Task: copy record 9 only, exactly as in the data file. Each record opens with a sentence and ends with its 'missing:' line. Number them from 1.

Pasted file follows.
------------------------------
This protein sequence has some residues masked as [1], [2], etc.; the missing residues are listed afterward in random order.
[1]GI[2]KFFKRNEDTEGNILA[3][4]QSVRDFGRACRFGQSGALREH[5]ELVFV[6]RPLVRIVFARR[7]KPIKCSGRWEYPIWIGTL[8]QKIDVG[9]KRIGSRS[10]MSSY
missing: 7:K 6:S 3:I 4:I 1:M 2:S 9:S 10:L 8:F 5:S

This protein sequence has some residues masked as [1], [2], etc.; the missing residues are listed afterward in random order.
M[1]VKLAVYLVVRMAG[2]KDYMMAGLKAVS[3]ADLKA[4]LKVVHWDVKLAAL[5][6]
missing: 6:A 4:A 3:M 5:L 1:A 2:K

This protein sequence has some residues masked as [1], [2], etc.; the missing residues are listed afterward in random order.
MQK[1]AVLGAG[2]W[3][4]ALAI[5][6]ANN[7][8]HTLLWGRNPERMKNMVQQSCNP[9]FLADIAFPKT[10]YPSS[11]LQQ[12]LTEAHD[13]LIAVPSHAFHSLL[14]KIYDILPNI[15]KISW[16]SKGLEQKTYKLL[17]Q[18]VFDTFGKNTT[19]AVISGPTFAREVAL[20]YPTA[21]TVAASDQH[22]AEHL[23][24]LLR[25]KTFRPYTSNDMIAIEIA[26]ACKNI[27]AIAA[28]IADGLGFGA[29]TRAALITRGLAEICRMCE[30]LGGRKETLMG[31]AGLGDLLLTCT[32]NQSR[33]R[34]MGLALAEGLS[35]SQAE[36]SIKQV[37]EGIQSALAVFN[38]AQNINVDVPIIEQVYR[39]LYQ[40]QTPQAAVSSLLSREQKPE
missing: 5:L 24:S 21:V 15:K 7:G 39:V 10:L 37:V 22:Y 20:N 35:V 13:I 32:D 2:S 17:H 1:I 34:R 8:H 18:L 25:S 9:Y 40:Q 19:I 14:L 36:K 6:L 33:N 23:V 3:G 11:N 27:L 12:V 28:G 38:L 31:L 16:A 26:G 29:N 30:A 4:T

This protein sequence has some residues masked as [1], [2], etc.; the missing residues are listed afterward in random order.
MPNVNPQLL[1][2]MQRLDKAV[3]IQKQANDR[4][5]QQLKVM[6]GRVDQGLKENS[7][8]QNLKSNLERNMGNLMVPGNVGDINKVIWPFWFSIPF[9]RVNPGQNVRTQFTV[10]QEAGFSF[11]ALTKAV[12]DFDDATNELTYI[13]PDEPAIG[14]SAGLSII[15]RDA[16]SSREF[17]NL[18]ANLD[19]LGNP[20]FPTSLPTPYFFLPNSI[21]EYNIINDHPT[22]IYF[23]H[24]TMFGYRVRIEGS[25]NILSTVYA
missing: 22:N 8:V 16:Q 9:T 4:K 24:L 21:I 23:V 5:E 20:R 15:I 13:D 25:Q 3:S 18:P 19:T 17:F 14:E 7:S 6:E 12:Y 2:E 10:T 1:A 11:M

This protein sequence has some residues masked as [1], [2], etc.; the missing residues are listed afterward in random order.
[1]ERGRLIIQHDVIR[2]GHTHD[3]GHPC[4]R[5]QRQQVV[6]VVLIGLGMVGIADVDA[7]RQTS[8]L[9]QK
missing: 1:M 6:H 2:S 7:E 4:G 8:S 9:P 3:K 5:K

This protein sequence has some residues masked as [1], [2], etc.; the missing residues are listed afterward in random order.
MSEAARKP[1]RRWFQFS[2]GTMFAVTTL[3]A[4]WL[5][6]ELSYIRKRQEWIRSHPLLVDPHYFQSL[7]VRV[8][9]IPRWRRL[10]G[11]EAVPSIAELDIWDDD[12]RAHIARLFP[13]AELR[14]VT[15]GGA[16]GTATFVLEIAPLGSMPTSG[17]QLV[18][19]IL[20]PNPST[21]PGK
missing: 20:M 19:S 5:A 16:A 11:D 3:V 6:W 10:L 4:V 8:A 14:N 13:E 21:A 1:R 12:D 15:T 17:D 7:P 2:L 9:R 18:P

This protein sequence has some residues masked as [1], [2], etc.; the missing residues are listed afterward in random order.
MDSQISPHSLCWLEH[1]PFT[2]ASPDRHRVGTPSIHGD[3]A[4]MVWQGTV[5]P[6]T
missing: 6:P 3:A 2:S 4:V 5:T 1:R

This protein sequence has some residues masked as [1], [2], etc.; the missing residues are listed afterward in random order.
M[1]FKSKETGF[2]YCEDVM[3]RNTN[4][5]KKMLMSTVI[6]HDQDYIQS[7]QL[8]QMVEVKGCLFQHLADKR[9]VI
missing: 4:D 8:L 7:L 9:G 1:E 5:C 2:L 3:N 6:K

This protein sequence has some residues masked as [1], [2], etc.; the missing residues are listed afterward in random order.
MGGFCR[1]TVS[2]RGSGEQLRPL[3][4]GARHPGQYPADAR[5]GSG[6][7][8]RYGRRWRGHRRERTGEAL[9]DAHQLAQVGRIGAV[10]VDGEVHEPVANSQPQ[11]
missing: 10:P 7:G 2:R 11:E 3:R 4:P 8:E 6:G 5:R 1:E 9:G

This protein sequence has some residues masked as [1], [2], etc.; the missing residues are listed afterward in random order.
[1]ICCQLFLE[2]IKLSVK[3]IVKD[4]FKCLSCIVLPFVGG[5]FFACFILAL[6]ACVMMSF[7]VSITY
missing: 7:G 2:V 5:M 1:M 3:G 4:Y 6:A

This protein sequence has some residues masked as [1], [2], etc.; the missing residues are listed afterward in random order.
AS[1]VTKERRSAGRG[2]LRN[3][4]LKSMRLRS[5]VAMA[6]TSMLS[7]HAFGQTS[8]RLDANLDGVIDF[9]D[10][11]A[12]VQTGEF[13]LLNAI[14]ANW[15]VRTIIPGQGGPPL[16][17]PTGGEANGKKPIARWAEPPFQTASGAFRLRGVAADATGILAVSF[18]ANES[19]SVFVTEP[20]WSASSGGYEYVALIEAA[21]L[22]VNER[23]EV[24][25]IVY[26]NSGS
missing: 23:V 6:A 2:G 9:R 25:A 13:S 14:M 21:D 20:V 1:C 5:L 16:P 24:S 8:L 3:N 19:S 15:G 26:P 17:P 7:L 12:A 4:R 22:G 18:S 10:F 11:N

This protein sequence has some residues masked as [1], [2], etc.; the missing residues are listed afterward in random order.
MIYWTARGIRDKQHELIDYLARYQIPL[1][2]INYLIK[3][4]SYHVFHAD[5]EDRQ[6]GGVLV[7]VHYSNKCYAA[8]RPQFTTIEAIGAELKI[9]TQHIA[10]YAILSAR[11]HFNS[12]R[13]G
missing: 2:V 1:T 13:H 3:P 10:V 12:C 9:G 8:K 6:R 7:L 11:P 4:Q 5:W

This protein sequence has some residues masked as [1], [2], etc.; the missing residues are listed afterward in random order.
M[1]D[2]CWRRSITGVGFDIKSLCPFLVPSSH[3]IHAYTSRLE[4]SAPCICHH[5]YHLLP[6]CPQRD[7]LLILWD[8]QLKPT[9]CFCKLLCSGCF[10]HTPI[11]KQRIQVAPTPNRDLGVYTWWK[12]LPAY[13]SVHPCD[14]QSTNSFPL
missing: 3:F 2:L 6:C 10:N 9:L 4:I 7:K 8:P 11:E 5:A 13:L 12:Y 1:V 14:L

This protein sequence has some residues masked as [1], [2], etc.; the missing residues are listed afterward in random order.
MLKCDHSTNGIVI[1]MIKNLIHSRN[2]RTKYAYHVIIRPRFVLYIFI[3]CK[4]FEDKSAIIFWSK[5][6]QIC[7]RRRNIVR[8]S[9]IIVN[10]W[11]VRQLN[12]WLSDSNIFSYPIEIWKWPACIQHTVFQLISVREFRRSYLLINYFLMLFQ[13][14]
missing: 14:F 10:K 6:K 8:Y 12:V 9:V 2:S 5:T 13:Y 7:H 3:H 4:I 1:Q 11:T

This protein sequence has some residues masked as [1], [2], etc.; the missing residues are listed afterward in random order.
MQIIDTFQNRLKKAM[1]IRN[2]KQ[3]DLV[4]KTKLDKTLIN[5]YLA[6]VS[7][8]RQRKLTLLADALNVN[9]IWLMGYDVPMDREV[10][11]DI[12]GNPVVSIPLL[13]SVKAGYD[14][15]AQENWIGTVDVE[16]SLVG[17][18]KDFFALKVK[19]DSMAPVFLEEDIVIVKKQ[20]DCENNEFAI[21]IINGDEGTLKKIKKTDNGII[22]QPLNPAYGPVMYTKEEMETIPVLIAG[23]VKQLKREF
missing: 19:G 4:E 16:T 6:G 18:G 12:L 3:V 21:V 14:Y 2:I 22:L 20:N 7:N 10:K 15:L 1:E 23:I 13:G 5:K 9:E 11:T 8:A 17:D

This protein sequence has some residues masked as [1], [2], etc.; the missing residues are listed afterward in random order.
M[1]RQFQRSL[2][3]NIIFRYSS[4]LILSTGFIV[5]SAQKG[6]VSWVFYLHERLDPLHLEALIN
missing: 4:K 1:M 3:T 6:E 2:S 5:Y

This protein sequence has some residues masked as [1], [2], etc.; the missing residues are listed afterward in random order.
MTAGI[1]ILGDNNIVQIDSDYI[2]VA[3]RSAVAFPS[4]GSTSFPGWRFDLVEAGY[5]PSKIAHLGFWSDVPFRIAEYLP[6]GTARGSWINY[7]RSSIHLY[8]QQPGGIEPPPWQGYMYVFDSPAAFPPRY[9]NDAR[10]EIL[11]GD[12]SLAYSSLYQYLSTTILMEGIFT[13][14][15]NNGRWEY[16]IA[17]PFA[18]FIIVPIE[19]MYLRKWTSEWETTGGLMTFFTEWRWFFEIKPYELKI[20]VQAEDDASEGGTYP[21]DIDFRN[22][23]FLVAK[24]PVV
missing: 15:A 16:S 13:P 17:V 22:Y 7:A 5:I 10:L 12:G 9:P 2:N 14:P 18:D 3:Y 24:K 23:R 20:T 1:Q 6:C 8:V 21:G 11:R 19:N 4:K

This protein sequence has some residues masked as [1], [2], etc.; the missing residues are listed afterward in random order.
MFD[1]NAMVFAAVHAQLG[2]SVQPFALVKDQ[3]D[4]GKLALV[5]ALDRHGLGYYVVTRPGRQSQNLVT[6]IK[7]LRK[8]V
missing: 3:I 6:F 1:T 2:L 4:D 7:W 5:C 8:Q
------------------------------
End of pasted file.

This protein sequence has some residues masked as [1], [2], etc.; the missing residues are listed afterward in random order.
MGGFCR[1]TVS[2]RGSGEQLRPL[3][4]GARHPGQYPADAR[5]GSG[6][7][8]RYGRRWRGHRRERTGEAL[9]DAHQLAQVGRIGAV[10]VDGEVHEPVANSQPQ[11]
missing: 10:P 7:G 2:R 11:E 3:R 4:P 8:E 6:G 5:R 1:E 9:G